Project Title: Personalized Messaging Intervention for Young Non-Treatment Seeking Adults Delivered as a Public Health Service
PI: David Mohr
Funding: Microsoft’s AI for Accessibility Program
With support from Microsoft’s AI for Accessibility program, CBITs is working to develop a digital mental health intervention that can help young adults learn to manage their mental health concerns. Even though mental health concerns like depression and anxiety are extremely common among young adults ages 18-25, most young adults are interested in managing these concerns on their own, without formal treatments like medication or psychotherapy. Many are open to using digital tools to help them with their mental health. However, because young people have little contact with the mental health system and can’t easily pay for digital health tools, there are few digital mental health solutions for this population.
Through our user-centered design process, we are working directly with young people with mental health concerns to understand the challenges they are facing, and how technology can help. Our intervention will be based around text messaging, the most frequently used application on the phone. Our approach will integrate a large bank of interactions and content that can be personalized, through machine learning, to meet the diverse needs of young people. Over time, the intervention will learn which psychological intervention strategies and styles of interaction are most acceptable and engaging for each user, helping to address behaviors, thinking patterns, and social challenges.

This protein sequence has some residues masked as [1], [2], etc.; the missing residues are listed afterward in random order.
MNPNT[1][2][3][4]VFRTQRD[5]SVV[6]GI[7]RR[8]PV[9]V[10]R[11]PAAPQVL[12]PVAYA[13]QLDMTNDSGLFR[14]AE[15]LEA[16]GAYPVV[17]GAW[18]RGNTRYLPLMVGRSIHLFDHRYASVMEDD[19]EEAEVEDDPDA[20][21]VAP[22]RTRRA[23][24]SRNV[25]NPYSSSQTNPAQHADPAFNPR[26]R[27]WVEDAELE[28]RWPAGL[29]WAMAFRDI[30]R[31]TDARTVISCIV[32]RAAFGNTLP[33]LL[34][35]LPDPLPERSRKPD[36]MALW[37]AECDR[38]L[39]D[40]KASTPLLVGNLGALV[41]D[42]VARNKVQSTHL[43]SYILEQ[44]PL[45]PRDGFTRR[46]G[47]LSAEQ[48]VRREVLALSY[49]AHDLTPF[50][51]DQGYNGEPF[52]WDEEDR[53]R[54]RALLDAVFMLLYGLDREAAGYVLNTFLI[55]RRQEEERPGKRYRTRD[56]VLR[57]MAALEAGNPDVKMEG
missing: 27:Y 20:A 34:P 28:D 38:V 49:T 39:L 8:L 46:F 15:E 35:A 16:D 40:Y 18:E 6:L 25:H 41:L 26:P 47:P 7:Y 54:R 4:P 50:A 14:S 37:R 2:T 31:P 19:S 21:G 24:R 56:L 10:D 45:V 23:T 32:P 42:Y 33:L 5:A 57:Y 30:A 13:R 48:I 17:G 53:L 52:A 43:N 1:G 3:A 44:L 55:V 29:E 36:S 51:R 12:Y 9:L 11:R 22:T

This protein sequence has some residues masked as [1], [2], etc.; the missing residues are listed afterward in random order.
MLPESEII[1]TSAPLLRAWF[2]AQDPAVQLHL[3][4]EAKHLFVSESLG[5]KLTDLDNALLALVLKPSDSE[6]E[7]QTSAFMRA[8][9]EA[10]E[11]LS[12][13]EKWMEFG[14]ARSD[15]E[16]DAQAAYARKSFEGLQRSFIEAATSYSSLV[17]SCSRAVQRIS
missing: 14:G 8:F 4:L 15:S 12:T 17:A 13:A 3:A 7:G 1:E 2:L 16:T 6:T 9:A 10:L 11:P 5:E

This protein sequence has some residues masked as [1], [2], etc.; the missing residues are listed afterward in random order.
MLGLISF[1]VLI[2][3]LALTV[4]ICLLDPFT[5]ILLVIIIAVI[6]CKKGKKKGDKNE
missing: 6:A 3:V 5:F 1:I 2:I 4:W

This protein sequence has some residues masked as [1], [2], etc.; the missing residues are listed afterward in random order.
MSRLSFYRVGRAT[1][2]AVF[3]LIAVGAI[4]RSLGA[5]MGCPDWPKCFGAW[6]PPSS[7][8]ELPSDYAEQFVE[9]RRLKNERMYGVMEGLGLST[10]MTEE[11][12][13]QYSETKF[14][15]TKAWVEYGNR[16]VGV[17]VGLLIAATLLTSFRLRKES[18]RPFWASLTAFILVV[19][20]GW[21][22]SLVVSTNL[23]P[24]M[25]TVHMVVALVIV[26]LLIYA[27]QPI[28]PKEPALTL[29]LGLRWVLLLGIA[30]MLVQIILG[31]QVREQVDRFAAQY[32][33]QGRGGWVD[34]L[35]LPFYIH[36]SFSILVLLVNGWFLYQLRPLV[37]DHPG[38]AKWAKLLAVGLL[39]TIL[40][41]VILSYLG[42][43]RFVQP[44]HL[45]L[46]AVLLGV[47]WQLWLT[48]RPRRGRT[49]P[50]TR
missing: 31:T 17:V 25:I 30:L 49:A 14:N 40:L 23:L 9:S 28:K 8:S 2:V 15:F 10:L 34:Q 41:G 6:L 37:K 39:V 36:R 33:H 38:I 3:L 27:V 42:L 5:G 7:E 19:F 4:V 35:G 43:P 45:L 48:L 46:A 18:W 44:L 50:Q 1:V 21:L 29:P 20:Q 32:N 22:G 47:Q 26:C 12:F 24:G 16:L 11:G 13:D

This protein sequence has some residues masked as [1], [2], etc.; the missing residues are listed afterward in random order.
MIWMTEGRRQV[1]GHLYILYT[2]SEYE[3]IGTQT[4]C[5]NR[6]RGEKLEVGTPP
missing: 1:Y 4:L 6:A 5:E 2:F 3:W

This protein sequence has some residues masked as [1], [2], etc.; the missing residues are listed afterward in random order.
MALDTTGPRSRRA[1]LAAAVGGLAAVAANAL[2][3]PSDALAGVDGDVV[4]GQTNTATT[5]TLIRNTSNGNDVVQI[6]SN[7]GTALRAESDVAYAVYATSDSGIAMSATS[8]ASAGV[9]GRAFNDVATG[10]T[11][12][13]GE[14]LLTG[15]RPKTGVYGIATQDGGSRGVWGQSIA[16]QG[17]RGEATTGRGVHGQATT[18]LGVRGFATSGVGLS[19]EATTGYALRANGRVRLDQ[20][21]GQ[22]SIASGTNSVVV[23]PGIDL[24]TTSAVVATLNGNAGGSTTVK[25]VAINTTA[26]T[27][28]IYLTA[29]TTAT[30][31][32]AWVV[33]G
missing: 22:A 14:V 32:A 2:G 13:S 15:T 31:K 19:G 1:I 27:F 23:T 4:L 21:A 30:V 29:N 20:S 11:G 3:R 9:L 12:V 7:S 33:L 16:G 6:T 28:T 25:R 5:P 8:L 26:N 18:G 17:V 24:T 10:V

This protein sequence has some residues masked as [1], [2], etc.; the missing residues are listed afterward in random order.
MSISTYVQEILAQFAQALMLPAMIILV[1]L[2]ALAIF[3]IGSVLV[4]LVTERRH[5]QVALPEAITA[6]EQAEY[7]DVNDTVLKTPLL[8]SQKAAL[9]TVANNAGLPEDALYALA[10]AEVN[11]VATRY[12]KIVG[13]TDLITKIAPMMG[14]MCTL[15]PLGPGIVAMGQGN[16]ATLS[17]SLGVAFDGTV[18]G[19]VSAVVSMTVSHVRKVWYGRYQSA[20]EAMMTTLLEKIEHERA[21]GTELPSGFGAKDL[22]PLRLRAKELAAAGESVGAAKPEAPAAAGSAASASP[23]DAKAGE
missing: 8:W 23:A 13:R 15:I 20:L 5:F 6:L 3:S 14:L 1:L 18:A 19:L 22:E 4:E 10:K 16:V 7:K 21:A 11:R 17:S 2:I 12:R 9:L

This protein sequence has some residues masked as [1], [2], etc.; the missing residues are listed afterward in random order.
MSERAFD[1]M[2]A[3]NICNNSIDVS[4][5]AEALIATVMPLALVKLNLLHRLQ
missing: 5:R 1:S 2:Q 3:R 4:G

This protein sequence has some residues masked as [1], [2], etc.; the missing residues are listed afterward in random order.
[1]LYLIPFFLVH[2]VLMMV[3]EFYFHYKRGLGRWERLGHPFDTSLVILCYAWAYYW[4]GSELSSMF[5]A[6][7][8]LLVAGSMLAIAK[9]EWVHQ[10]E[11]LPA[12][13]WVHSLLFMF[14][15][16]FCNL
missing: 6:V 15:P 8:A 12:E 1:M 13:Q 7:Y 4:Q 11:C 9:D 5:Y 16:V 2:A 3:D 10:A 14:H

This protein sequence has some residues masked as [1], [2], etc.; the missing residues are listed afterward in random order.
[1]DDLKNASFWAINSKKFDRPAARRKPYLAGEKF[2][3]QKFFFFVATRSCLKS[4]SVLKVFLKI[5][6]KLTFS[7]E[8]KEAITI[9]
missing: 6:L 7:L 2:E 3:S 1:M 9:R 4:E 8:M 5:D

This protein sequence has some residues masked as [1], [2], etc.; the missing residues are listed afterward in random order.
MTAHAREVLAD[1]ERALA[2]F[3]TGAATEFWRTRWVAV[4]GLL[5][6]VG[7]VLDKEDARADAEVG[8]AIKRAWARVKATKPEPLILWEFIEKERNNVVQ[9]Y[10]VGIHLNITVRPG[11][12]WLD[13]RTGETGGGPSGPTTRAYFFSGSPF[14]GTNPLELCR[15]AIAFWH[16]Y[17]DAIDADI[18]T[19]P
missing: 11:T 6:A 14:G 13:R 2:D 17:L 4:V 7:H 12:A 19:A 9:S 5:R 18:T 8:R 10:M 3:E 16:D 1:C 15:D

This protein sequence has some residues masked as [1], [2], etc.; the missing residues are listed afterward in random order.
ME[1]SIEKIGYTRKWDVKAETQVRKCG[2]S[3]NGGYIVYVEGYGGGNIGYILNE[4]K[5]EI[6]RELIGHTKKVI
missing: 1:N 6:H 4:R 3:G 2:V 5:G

We are partnering on this project with computer scientists at the University of Toronto, and Mental Health America, our nation’s largest mental health advocacy organization. In 2015, Mental Health America placed mental health screening tools on their website, which are now used by more than 1,000,000 visitors annually. The intervention will be developed and evaluated with young adults who visit the Mental Health America screening website.